Students wearing masks in school. Photo by KURT DESPLENTER/BELGA MAG/AFP via Getty Images
An unvaccinated primary school teacher in Marin County, California spread COVID-19 to 26 other people, including 50% of her classroom, after spending two days sick with the coronavirus at school while not always being masked, according to a new Centers for Disease Control and Prevention report.
The report, published Friday, highlights how vital it is to both vaccinate and mask elementary school teachers to protect children under 12 who cannot get vaccinated yet.
“We know how to protect our kids in school. We have the tools,” CDC Director Rochelle Walensky said Friday, discussing the report during a White House COVID-19 briefing.
The teacher in question “was both symptomatic and unvaccinated” Walensky said, and “was unmasked when reading aloud to the class,” where her students were all too young to be vaccinated.
Her actions resulted in 12 COVID-19 cases among the class of 24 kids, along with six other illnesses at the K-8 school, and eight parents and siblings infected.
The investigation used viral genome sequencing to determine the cases were all likely related. All of the COVID-19 cases sequenced in the outbreak were classified as the Delta variant, which is about twice as contagious as other versions of the virus.
No one was hospitalized.
Sitting closer to the teacher upped the odds that kids got sick, even with masks
To get a better idea of how the virus swirled around class, the CDC drew up a map of the classroom, showing the prevention measures that had been taken.
Students’ desks were spaced apart six feet, windows and doors were left open to promote good ventilation, and an air filter was installed at the head of the class. Kids’ adherence to CDC guidelines on both masking and distancing in school was “high” in class, according to interviews the CDC conducted with parents.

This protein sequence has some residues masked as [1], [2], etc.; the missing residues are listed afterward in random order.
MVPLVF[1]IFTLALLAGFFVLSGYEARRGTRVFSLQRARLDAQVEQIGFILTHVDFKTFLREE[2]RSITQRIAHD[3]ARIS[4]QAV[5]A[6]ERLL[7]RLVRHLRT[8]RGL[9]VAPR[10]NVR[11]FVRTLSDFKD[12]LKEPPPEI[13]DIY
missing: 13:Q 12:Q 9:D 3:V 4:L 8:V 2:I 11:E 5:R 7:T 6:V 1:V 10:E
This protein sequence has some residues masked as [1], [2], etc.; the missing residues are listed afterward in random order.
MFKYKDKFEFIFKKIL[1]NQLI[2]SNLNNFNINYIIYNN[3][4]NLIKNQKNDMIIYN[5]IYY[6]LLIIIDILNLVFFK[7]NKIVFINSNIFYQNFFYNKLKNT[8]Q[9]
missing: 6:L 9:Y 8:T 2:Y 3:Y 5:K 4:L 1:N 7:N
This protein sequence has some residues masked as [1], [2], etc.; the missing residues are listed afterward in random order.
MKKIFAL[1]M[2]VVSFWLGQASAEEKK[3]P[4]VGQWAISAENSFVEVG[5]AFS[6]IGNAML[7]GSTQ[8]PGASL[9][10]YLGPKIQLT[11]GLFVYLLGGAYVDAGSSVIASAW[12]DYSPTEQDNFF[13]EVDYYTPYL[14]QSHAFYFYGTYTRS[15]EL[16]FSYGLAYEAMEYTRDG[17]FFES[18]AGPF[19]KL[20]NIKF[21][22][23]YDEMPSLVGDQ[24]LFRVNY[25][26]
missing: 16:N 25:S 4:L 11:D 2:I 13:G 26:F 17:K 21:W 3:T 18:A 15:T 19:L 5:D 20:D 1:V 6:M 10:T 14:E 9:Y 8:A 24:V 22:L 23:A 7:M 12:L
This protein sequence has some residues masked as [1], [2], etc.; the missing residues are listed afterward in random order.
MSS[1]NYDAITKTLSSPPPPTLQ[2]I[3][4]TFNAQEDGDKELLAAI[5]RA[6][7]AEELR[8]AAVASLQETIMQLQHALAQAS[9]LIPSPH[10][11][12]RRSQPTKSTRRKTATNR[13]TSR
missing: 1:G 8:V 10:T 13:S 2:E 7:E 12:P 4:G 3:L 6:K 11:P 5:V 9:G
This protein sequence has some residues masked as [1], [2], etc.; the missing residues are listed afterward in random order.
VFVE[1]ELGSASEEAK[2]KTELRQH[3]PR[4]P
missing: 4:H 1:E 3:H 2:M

But with an unmasked, unvaccinated teacher at the helm, none of that mattered so much.
She continued teaching for two days while symptomatic, starting on May 19, with her symptoms worsening from initial congestion and fatigue that she wrote off as allergies, into a cough, fever, and headache.
It did seem, however, that sitting further away from the sick teacher helped protect students, which makes sense when you consider how the coronavirus travels from person to person through the air when sick people talk or shout.
“The attack rate in the two rows seated closest to the teacher’s desk was 80% (8 of 10) and was 21% (3 of 14) in the three back rows,” the CDC report said.
The finding underscores what other experts have been saying for a while now – more adults need to be vaccinated in order to protect everyone from the Delta variant.
“6 feet is not magical,” Mike Osterholm, director of the Center for Infectious Disease Research and Policy at the University of Minnesota said Thursday on his podcast, stressing that he thinks the CDC guidelines don’t yet go far enough to prevent the spread of the more contagious Delta variant.
“We can make [school] safer, and we have to do that,” Osterholm said. “The first thing we do is we use our vaccines.”
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